Meanwhile, in crypto news, a well-known crypto trader linked to last month’s $114 million Mango Markets exploit failed in his attempt to find a similar vulnerability. The trader, identified on Twitter and tagged by blockchain analysts as Avraham Eisenberg, borrowed 40 million curve (CRV) tokens (worth $20 million at the time) using the decentralized lending platform Aave, then transferred them to the OKEx crypto exchange.
But after a series of wild swings in the CRV price, Eisenberg's position appears to have been liquidated. According to the blockchain analysis firm Arkham, Eisenberg borrowed the majority of CRV tokens on Aave by pledging $40 million in USDC stablecoin as collateral. Blockchain sleuths on Twitter speculated that he appeared to be building up a CRV short position – that is, to profit off a price decline.
Oanda's Moya was less than sanguine about crypto pricing in the weeks ahead. "Bitcoin has support ahead of the $15,500 level but if that does not hold, technical selling could send prices toward the $13,500 region," he wrote.
|Solana||SOL||+7.5%||Smart Contract Platform|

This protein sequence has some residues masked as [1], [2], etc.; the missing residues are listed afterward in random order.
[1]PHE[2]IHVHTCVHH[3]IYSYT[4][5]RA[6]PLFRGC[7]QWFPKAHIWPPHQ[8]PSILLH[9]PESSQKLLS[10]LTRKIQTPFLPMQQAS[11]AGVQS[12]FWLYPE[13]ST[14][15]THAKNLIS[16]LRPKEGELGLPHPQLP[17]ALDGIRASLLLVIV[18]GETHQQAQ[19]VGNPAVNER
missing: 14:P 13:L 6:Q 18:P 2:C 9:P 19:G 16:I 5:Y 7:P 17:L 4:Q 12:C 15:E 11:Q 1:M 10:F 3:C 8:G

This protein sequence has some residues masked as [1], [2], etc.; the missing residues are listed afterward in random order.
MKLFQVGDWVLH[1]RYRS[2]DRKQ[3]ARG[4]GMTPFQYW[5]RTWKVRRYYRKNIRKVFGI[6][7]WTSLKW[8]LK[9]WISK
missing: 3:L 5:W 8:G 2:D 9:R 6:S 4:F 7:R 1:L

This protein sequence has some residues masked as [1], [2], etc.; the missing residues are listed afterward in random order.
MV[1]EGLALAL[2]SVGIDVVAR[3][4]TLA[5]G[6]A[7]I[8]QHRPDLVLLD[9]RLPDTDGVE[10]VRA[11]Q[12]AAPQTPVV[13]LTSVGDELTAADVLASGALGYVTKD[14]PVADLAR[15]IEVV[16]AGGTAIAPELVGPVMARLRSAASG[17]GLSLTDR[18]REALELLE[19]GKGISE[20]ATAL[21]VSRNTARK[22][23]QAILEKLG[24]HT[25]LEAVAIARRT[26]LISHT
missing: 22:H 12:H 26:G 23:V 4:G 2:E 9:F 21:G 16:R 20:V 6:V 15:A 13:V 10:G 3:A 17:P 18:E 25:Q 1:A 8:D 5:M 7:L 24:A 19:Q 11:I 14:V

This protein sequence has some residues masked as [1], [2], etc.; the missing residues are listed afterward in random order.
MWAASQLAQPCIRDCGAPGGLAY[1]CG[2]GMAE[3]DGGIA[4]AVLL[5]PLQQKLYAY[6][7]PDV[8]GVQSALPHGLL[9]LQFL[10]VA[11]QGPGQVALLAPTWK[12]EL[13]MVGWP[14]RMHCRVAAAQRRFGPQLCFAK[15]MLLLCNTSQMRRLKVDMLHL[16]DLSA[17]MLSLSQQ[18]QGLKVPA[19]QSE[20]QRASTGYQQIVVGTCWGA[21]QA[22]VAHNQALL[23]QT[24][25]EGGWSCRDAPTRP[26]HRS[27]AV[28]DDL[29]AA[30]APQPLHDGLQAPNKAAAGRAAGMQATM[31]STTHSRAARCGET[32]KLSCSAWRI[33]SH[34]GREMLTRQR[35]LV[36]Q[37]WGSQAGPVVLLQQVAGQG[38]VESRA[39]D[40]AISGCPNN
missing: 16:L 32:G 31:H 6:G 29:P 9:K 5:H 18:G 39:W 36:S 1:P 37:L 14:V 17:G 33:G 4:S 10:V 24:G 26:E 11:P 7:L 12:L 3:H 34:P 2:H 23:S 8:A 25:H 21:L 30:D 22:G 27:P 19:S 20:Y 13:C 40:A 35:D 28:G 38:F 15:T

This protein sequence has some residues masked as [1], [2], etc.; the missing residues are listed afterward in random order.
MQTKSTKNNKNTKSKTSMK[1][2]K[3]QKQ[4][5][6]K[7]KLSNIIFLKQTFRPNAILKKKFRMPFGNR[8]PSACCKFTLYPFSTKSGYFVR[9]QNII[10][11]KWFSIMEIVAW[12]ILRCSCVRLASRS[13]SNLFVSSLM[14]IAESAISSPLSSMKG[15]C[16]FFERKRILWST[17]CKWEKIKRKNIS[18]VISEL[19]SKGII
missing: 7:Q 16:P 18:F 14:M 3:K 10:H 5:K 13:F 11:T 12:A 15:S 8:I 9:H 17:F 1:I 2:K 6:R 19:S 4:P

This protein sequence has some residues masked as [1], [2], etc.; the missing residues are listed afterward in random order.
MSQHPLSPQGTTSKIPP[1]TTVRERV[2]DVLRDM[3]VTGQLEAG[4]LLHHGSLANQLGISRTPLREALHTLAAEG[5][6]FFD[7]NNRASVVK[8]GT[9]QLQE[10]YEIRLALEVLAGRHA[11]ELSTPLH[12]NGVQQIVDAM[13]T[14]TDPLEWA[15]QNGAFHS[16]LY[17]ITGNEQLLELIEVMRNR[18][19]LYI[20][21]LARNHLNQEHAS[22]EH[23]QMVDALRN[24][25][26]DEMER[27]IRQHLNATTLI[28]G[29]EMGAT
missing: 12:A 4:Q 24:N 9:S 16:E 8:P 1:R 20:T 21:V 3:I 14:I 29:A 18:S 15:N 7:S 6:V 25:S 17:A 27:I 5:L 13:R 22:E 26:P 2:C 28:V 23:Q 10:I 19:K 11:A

|Cosmos||ATOM||+5.7%||Smart Contract Platform|
Did Changpeng Zhao and Elon Go Too Far?
By James Rubin
What do billionaires and multimillionaires say about crypto?
Anything they want.
On Tuesday crypto exchange Binance founder and CEO Changpeng "CZ" Zhao add his voice to the chorus of crypto observers doubting that Grayscale, operator of the largest bitcoin trust, holds as much BTC as it says. But he then made a quick retreat.
Zhao initially tweeted numbers that, had they been true, would have undermined a position held by Grayscale and its partner, crypto exchange Coinbase, that such concerns were unwarranted. But he deleted his tweet after Coinbase CEO Brian Armstrong appeared to respond soon after on Twitter.
"If you see FUD out there – remember, our financials are public (we're a public company)," Armstrong wrote, referring to crypto parlance for fear, uncertainty and doubt. (Binance is a privately held company that doesn't disclose financial information.)
Zhao appeared contrite: "Brian Armstrong just told me" the numbers "are wrong," he wrote, adding: "Let’s work together to improve transparency in the industry." (Grayscale is a CoinDesk sister company.)
The Twitter interaction between CZ and Armstrong preceded a story by Semafor, a recent publication founded by Bloomberg and New York Times veterans, that Elon Musk wasn't always as down on the disgraced founder of troubled crypto exchange FTX, Sam Bankman-Fried, as he's been in recent comments.